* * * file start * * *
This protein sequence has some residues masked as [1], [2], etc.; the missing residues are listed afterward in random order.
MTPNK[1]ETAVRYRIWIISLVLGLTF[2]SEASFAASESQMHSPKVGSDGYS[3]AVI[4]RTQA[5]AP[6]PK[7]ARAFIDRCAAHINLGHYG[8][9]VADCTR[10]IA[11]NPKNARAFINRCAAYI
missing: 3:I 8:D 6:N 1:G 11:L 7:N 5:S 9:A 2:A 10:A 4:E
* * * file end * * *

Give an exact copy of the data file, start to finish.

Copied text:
This protein sequence has some residues masked as [1], [2], etc.; the missing residues are listed afterward in random order.
MTPNK[1]ETAVRYRIWIISLVLGLTF[2]SEASFAASESQMHSPKVGSDGYS[3]AVI[4]RTQA[5]AP[6]PK[7]ARAFIDRCAAHINLGHYG[8][9]VADCTR[10]IA[11]NPKNARAFINRCAAYI
missing: 3:I 8:D 6:N 1:G 11:L 7:N 5:S 9:A 2:A 10:A 4:E